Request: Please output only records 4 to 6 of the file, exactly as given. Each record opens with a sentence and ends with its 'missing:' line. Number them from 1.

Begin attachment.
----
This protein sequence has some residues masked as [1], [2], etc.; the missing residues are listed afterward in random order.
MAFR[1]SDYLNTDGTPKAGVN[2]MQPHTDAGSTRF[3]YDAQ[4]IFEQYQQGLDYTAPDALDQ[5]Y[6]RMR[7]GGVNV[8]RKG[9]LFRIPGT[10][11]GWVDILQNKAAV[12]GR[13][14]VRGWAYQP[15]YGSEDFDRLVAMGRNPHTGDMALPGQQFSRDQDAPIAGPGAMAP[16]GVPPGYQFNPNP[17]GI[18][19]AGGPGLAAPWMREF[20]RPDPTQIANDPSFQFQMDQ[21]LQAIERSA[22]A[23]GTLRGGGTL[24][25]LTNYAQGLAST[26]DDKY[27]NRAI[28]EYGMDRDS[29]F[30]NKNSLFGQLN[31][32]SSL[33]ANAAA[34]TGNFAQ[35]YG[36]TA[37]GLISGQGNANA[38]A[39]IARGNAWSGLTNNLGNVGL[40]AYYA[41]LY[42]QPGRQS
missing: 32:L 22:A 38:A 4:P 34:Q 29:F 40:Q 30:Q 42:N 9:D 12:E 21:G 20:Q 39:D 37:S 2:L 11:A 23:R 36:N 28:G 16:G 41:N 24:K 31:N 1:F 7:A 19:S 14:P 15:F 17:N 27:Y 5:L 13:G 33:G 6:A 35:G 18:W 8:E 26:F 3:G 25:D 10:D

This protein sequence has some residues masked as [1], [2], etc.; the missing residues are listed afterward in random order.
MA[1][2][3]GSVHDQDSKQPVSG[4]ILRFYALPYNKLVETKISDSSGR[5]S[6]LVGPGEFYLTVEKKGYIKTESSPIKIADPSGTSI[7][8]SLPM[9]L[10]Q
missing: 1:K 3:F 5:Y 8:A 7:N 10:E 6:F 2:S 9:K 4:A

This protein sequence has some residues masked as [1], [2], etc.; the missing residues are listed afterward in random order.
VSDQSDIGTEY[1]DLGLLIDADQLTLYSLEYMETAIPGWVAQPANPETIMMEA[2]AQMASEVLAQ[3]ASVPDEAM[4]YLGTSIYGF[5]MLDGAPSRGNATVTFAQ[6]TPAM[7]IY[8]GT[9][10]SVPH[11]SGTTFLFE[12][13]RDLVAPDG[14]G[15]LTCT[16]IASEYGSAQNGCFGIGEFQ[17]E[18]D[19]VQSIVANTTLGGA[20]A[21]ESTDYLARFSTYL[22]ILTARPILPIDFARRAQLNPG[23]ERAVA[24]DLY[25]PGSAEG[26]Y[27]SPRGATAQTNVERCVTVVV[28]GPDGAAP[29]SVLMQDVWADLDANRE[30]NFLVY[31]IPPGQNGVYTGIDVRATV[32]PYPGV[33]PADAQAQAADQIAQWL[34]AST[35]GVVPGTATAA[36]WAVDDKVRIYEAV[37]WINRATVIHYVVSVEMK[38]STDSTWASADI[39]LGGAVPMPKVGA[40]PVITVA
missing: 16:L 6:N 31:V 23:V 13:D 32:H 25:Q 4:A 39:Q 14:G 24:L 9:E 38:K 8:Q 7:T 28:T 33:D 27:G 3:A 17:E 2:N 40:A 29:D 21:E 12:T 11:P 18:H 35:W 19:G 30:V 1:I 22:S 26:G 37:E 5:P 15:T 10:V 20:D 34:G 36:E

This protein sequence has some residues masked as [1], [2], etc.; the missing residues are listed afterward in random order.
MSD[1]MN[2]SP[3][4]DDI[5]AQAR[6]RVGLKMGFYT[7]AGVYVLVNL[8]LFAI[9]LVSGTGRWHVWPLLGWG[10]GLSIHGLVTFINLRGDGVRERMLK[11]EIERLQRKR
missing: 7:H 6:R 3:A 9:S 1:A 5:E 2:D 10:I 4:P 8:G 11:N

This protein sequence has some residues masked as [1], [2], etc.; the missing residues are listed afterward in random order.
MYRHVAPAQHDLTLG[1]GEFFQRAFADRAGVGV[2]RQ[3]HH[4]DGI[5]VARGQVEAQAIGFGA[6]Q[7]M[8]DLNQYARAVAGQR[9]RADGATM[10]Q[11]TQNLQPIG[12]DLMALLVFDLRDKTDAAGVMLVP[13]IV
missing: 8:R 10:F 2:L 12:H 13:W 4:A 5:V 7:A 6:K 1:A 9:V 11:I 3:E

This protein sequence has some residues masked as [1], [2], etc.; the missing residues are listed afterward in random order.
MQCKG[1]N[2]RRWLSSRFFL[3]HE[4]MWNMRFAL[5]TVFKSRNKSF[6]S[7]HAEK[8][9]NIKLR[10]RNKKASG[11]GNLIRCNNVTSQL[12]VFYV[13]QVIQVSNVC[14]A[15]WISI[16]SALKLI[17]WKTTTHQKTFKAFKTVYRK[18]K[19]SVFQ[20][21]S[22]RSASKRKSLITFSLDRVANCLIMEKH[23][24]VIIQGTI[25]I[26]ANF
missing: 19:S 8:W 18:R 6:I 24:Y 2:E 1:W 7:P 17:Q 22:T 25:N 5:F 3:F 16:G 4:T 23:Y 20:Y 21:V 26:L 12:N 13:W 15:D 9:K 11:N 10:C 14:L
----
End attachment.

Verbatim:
This protein sequence has some residues masked as [1], [2], etc.; the missing residues are listed afterward in random order.
MSD[1]MN[2]SP[3][4]DDI[5]AQAR[6]RVGLKMGFYT[7]AGVYVLVNL[8]LFAI[9]LVSGTGRWHVWPLLGWG[10]GLSIHGLVTFINLRGDGVRERMLK[11]EIERLQRKR
missing: 7:H 6:R 3:A 9:S 1:A 5:E 2:D 10:I 4:P 8:G 11:N

This protein sequence has some residues masked as [1], [2], etc.; the missing residues are listed afterward in random order.
MYRHVAPAQHDLTLG[1]GEFFQRAFADRAGVGV[2]RQ[3]HH[4]DGI[5]VARGQVEAQAIGFGA[6]Q[7]M[8]DLNQYARAVAGQR[9]RADGATM[10]Q[11]TQNLQPIG[12]DLMALLVFDLRDKTDAAGVMLVP[13]IV
missing: 8:R 10:F 2:L 12:H 13:W 4:A 5:V 7:A 6:K 1:A 9:V 11:I 3:E

This protein sequence has some residues masked as [1], [2], etc.; the missing residues are listed afterward in random order.
MQCKG[1]N[2]RRWLSSRFFL[3]HE[4]MWNMRFAL[5]TVFKSRNKSF[6]S[7]HAEK[8][9]NIKLR[10]RNKKASG[11]GNLIRCNNVTSQL[12]VFYV[13]QVIQVSNVC[14]A[15]WISI[16]SALKLI[17]WKTTTHQKTFKAFKTVYRK[18]K[19]SVFQ[20][21]S[22]RSASKRKSLITFSLDRVANCLIMEKH[23][24]VIIQGTI[25]I[26]ANF
missing: 19:S 8:W 18:R 6:I 24:Y 2:E 1:W 7:P 17:Q 22:T 25:N 5:F 3:F 16:G 4:T 23:Y 20:Y 21:V 26:L 12:N 13:W 15:D 9:K 11:N 10:C 14:L